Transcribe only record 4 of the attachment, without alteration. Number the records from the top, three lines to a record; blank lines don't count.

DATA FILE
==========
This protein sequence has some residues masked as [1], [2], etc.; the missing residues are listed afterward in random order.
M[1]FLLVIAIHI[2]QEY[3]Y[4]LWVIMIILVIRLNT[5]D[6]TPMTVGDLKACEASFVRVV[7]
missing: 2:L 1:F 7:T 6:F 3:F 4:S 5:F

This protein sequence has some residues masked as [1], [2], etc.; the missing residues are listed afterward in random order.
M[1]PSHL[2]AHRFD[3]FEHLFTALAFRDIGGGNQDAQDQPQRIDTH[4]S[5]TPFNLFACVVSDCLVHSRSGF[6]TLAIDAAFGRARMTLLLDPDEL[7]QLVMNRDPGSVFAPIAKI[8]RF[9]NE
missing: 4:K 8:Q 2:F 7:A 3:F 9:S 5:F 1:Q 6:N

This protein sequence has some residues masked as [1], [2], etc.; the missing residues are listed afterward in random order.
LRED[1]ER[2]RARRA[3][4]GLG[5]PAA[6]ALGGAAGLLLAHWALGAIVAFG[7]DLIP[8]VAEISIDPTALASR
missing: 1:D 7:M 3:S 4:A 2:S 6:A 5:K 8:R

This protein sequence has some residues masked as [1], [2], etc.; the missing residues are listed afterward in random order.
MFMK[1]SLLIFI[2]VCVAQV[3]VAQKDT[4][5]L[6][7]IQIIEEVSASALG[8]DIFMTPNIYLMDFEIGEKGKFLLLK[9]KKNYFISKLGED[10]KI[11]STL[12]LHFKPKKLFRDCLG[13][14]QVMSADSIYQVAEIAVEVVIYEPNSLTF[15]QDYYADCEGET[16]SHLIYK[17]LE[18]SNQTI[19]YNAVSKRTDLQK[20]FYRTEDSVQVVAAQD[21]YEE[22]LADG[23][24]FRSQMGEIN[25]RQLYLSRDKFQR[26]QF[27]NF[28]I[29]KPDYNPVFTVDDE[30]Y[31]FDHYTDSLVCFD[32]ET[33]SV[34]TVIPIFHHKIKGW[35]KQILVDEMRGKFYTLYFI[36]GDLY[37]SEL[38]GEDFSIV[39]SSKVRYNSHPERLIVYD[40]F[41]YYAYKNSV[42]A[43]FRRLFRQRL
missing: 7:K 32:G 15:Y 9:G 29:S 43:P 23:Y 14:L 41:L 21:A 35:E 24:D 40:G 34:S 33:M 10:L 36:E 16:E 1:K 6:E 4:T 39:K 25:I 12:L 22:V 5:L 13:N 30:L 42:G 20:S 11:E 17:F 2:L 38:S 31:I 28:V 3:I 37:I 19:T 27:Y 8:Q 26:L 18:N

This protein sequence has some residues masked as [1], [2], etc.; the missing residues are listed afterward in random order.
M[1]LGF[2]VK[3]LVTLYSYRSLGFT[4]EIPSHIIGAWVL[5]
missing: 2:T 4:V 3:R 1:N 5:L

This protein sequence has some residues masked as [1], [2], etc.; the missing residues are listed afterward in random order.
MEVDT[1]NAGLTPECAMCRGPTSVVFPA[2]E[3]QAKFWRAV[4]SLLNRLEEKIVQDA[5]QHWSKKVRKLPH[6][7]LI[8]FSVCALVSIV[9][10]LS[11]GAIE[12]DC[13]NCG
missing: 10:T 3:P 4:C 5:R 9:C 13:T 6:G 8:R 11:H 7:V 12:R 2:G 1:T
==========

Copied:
This protein sequence has some residues masked as [1], [2], etc.; the missing residues are listed afterward in random order.
MFMK[1]SLLIFI[2]VCVAQV[3]VAQKDT[4][5]L[6][7]IQIIEEVSASALG[8]DIFMTPNIYLMDFEIGEKGKFLLLK[9]KKNYFISKLGED[10]KI[11]STL[12]LHFKPKKLFRDCLG[13][14]QVMSADSIYQVAEIAVEVVIYEPNSLTF[15]QDYYADCEGET[16]SHLIYK[17]LE[18]SNQTI[19]YNAVSKRTDLQK[20]FYRTEDSVQVVAAQD[21]YEE[22]LADG[23][24]FRSQMGEIN[25]RQLYLSRDKFQR[26]QF[27]NF[28]I[29]KPDYNPVFTVDDE[30]Y[31]FDHYTDSLVCFD[32]ET[33]SV[34]TVIPIFHHKIKGW[35]KQILVDEMRGKFYTLYFI[36]GDLY[37]SEL[38]GEDFSIV[39]SSKVRYNSHPERLIVYD[40]F[41]YYAYKNSV[42]A[43]FRRLFRQRL
missing: 7:K 32:G 15:Y 9:G 29:S 43:P 23:Y 14:L 41:L 21:A 35:E 24:D 40:G 34:S 33:M 10:L 36:E 16:E 1:K 6:E 4:T 39:K 25:I 12:L 22:V 5:L 13:N 30:L 42:G 20:S 11:E 17:F 2:L 38:S 31:I 28:V 3:I 37:I 19:T 27:Y 8:Q 26:L 18:N